I think most people go for biglaw, being a prosecutor, or non-profit type job because those are seen as conferring more status than real person law. Big law is also seen as more profitiable. It usually is but real person law can be financially advantageous to if you do it right. Plus you don't have to worry about billable hours in many cases. No immigration lawyer that I know of charges clients in terms of billable hours. Plus having to work all the time saves you from having to have a life.

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I practice immigraiton law for a living. I started working at my job in August 2007. My boss sent me to court on the third week of August. It would have been earlier but there was a judge's conference after I was hired so there were no hearings for a week.

On “Not Your Typical Admissions Letter

A lot of people adopt fatalism as a copy mechanism for the hardships of life. Its a lot easier to accept what you have if you don't believe you could do better.

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And the thing about the Ivies and other elite schools is that they actually aren't stingy with needs-based scholarships for students that get in but can't afford the price tag. The same goes for other elite schools. They have their faults but meeting the needs of poorer or poor students isn't one of them.

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I can't say I agree with this. I don't think that parents should raise their kids with unrealistic expectations but at the same time they shouldn't actively discouage relatively realstic aspirations as well. Telling your kid not to expect anything good in life, that life is a giant disappointment is just as bad as making your kid believe that nothing is impossible if you work hard enough.

On ““Of course, one man’s sexual assault is another man’s sexual fantasy come true.”

There are several cultural assumptions that go into the logic that men can not be the victim of sexual assault from women. The first is that men are really eager for sex and would never look down any sexual advance from a woman or women. The other is that men simply have more physical power and social status than women so can never really be physically let alone sexually assaulted by them.

We see this dynamic in play in a lot in media that depicts teacher-student relationships. When its a male teacher and female student, not only is the teacher more or not the instigator but the female student is nearly always viewed as a victim in some way. When its a female teacher, male student the male student is rarely if ever portrayed as a victim. Often its the male student that seduces the teacher in the first place.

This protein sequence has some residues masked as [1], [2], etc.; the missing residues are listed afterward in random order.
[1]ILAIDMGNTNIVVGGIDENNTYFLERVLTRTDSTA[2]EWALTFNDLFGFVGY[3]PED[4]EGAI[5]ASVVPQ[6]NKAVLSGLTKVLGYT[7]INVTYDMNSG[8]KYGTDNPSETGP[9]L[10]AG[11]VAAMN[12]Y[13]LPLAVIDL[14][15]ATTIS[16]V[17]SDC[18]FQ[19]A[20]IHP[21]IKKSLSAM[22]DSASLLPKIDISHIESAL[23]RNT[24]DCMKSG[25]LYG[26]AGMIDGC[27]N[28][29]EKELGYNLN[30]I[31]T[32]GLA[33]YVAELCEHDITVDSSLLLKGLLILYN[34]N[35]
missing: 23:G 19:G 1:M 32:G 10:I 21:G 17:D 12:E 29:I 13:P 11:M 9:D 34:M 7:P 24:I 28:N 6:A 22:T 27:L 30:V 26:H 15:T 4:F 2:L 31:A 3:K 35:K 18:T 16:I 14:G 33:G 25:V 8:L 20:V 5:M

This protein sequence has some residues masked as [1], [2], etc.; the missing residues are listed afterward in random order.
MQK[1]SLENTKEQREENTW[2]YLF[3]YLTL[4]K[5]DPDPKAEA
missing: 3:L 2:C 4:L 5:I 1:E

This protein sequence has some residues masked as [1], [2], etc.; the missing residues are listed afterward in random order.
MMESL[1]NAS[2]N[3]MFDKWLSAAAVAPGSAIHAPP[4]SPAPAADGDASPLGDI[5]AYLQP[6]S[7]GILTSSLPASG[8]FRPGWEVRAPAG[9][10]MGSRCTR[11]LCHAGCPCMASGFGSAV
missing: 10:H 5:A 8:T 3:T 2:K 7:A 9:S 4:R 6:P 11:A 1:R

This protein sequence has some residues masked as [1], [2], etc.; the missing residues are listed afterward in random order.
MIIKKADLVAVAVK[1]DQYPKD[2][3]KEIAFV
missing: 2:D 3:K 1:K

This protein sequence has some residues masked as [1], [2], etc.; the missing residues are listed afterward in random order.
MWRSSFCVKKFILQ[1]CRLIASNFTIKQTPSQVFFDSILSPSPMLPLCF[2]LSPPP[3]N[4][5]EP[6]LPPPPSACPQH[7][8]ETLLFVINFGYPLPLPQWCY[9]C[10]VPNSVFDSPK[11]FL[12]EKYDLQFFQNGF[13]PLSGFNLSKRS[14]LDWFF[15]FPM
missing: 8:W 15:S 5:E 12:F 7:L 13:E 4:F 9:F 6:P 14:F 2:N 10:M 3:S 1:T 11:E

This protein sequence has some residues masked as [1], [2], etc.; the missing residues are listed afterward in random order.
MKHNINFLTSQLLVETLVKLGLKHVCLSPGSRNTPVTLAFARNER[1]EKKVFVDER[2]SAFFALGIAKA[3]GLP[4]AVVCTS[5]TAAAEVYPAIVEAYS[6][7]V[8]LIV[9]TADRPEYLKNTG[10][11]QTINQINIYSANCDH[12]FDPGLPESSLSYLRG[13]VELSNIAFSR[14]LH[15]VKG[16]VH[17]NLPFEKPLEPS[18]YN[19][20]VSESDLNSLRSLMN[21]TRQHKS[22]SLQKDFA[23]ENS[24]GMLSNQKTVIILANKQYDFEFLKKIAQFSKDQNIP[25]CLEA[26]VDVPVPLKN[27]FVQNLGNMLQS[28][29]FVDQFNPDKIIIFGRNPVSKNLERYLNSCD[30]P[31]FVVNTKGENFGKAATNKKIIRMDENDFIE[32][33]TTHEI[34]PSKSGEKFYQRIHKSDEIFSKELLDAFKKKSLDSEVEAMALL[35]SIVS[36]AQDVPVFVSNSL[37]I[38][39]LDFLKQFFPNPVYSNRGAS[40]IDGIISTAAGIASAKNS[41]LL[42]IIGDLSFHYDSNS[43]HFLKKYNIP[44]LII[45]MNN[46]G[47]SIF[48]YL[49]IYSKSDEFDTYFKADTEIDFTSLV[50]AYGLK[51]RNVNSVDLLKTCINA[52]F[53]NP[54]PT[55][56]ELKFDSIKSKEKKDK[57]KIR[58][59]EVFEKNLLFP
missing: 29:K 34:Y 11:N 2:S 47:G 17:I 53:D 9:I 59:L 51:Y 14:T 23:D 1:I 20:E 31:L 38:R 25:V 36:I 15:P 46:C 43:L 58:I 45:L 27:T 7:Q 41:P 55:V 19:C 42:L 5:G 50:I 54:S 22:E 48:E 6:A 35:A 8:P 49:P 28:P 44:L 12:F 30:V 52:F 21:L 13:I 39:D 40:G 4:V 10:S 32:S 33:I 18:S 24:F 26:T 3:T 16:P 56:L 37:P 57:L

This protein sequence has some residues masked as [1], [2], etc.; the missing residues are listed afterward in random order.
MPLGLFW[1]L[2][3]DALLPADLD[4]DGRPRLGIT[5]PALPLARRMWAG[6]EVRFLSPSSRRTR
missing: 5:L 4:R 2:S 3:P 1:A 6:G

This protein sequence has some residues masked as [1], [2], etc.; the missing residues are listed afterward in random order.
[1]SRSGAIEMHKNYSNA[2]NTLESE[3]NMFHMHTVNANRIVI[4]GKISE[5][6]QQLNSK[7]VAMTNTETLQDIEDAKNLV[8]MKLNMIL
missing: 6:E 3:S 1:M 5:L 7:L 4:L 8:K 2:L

On “Not Your Typical Admissions Letter

It might have come across in her essay. That being said, a lot of the ivies have a lot of whiny entitled students going to them.

On “G-d and Man and Sex (!) on Campus: Moral Relativism Goes to College, An Historical Perspective, Part I

This experience matches my experience at a mid-sized private university, total of 10,000 combined undergrad and grad students. Some had wild sex lives, others were in relationships of various stability, and others no relationships at all. There wasn't any particular pressure to get involved in a wild sex life. My campus was a dry one, it was technically a Methodist school, and fraternities were not allowed on campus so that might have contributed to the relatively calm social life.

If you go to a big university, the sheer number of students is going to give a lot of anonmity and release from pressure. The smaller schools are the ones with more pressure to conform, especially at the ideological Evangelical colleges and universities. A liberal college never kicked somebody out for not having a sex life. At least to my knowledge.

On “Not Your Typical Admissions Letter

The explosion of globalization in recent years might have contributed to the arms race. The Internet was still very much in infancy when I went to college. It was still very primitive and what you could do with it was limited. The world was still unconnected in many ways. Now everything is much more tight and its the global race to the bottom.

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Despite 9/11, our government is at best only slightly more centralized in 2013 than it was when I applied for college in 1997. Looming economic security, I give you that. I wonder if college applications felt like this during the Great Depression.